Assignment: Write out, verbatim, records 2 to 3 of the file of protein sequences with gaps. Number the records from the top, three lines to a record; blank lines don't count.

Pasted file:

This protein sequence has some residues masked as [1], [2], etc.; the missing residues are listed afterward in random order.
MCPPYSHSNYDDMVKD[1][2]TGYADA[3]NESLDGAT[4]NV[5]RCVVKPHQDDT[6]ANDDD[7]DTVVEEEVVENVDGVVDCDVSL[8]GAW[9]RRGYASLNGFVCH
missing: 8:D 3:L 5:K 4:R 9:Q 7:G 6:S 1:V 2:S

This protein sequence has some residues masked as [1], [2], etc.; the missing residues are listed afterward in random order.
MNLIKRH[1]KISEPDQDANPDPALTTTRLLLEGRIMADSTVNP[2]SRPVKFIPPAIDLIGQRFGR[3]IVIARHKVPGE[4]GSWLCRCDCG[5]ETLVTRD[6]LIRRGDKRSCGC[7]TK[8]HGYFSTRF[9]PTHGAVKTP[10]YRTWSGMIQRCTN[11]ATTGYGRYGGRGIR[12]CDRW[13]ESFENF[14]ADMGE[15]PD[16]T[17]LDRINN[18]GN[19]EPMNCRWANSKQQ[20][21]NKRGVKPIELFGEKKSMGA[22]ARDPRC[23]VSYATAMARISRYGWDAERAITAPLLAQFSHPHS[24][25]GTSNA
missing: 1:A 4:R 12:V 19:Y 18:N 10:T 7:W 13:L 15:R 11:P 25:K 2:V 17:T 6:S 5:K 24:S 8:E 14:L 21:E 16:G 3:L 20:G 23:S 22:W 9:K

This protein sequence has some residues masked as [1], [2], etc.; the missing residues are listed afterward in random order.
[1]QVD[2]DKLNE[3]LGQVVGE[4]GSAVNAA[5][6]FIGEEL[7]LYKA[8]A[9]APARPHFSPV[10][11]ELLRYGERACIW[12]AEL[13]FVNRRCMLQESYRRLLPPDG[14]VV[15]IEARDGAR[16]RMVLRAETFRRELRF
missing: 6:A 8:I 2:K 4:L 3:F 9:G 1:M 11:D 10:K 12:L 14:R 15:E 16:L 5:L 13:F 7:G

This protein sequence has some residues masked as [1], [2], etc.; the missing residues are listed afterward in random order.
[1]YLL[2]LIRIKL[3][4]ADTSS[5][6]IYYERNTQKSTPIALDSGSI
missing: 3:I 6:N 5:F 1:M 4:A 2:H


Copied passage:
This protein sequence has some residues masked as [1], [2], etc.; the missing residues are listed afterward in random order.
MNLIKRH[1]KISEPDQDANPDPALTTTRLLLEGRIMADSTVNP[2]SRPVKFIPPAIDLIGQRFGR[3]IVIARHKVPGE[4]GSWLCRCDCG[5]ETLVTRD[6]LIRRGDKRSCGC[7]TK[8]HGYFSTRF[9]PTHGAVKTP[10]YRTWSGMIQRCTN[11]ATTGYGRYGGRGIR[12]CDRW[13]ESFENF[14]ADMGE[15]PD[16]T[17]LDRINN[18]GN[19]EPMNCRWANSKQQ[20][21]NKRGVKPIELFGEKKSMGA[22]ARDPRC[23]VSYATAMARISRYGWDAERAITAPLLAQFSHPHS[24][25]GTSNA
missing: 1:A 4:R 12:V 19:Y 18:N 10:T 7:W 13:L 15:R 11:P 25:K 2:V 17:T 6:S 5:K 24:S 8:E 14:L 21:E 16:G 3:L 20:G 23:S 22:W 9:K

This protein sequence has some residues masked as [1], [2], etc.; the missing residues are listed afterward in random order.
[1]QVD[2]DKLNE[3]LGQVVGE[4]GSAVNAA[5][6]FIGEEL[7]LYKA[8]A[9]APARPHFSPV[10][11]ELLRYGERACIW[12]AEL[13]FVNRRCMLQESYRRLLPPDG[14]VV[15]IEARDGAR[16]RMVLRAETFRRELRF
missing: 6:A 8:I 2:K 4:L 3:F 9:G 1:M 11:D 10:K 12:L 14:R 15:E 16:L 5:L 13:F 7:G